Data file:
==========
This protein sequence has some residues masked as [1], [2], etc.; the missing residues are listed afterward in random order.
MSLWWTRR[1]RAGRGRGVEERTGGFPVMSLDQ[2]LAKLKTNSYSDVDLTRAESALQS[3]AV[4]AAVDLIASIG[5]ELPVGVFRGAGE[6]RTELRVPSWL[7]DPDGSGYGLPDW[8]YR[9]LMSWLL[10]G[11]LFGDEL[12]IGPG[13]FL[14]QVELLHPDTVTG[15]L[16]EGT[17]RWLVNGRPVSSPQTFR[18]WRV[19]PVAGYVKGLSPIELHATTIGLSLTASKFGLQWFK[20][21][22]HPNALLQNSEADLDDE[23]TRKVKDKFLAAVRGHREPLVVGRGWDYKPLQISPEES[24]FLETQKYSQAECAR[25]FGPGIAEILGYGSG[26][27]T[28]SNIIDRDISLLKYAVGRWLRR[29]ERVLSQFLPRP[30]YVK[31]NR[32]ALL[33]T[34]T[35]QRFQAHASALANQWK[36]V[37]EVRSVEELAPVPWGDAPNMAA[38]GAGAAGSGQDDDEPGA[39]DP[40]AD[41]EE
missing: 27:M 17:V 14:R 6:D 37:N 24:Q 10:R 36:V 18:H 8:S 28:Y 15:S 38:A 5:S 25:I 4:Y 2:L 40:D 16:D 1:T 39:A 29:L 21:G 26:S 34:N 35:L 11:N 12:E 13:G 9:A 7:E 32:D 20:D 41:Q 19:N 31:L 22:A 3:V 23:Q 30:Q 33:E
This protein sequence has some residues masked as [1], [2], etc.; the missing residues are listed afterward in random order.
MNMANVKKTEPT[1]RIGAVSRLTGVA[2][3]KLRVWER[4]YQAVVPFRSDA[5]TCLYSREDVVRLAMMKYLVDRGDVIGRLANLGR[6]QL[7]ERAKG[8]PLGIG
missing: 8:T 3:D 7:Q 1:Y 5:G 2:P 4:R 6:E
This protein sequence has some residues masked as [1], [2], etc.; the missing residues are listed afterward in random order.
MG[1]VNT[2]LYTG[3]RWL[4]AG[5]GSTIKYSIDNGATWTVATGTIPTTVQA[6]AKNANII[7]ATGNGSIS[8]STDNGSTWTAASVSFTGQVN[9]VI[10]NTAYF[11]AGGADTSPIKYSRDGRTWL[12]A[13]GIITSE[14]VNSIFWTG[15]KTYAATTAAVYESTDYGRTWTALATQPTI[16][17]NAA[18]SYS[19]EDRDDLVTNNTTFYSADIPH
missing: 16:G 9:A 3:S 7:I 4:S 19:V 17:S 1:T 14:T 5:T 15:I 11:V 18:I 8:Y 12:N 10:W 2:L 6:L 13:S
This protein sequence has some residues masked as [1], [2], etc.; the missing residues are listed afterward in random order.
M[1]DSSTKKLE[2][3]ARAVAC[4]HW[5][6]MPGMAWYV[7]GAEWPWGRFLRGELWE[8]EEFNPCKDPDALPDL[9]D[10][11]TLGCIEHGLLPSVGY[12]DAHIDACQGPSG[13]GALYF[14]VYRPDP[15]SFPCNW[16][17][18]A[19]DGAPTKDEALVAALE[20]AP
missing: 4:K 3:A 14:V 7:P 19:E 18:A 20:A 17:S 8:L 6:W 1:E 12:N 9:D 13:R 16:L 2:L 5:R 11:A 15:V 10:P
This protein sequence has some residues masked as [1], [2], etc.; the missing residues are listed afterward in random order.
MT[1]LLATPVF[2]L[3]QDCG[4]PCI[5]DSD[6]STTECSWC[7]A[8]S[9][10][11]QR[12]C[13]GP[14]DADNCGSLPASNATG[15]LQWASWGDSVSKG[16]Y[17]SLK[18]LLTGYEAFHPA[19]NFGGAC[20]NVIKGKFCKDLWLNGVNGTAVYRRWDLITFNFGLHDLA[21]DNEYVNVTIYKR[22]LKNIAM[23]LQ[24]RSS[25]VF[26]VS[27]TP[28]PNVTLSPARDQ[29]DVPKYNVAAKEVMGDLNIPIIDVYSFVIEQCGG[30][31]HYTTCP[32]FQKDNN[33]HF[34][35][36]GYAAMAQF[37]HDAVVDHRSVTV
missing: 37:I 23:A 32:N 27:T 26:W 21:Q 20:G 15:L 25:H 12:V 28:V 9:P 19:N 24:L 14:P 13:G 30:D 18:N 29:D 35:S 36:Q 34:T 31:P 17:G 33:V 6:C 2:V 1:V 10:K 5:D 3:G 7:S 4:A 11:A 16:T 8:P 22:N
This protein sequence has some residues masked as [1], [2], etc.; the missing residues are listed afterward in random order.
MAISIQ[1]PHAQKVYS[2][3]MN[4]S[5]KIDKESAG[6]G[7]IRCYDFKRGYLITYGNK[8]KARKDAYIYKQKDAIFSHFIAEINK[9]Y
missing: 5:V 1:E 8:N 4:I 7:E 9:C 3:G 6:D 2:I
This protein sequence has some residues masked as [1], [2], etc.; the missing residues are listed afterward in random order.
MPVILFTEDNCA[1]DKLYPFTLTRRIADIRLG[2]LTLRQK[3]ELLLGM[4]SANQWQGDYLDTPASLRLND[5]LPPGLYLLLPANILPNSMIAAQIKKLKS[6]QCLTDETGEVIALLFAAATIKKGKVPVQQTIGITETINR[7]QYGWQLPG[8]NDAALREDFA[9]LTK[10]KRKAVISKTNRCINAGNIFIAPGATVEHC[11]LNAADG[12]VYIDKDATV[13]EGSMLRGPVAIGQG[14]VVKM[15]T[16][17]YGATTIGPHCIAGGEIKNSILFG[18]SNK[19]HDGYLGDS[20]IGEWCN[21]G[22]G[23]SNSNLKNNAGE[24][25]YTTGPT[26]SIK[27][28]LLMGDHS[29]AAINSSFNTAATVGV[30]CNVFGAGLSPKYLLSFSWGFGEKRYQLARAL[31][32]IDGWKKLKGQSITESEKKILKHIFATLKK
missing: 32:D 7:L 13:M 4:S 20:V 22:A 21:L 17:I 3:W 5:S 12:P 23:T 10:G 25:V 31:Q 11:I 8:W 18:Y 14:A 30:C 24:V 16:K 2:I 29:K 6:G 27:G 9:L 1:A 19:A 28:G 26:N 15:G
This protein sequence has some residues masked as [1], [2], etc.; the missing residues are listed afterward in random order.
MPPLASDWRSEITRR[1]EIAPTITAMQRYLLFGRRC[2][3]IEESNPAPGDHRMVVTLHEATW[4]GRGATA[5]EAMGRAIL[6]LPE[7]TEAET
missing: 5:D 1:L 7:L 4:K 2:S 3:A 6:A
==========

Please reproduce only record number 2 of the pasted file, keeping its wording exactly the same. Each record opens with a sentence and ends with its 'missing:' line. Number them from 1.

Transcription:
This protein sequence has some residues masked as [1], [2], etc.; the missing residues are listed afterward in random order.
MNMANVKKTEPT[1]RIGAVSRLTGVA[2][3]KLRVWER[4]YQAVVPFRSDA[5]TCLYSREDVVRLAMMKYLVDRGDVIGRLANLGR[6]QL[7]ERAKG[8]PLGIG
missing: 8:T 3:D 7:Q 1:Y 5:G 2:P 4:R 6:E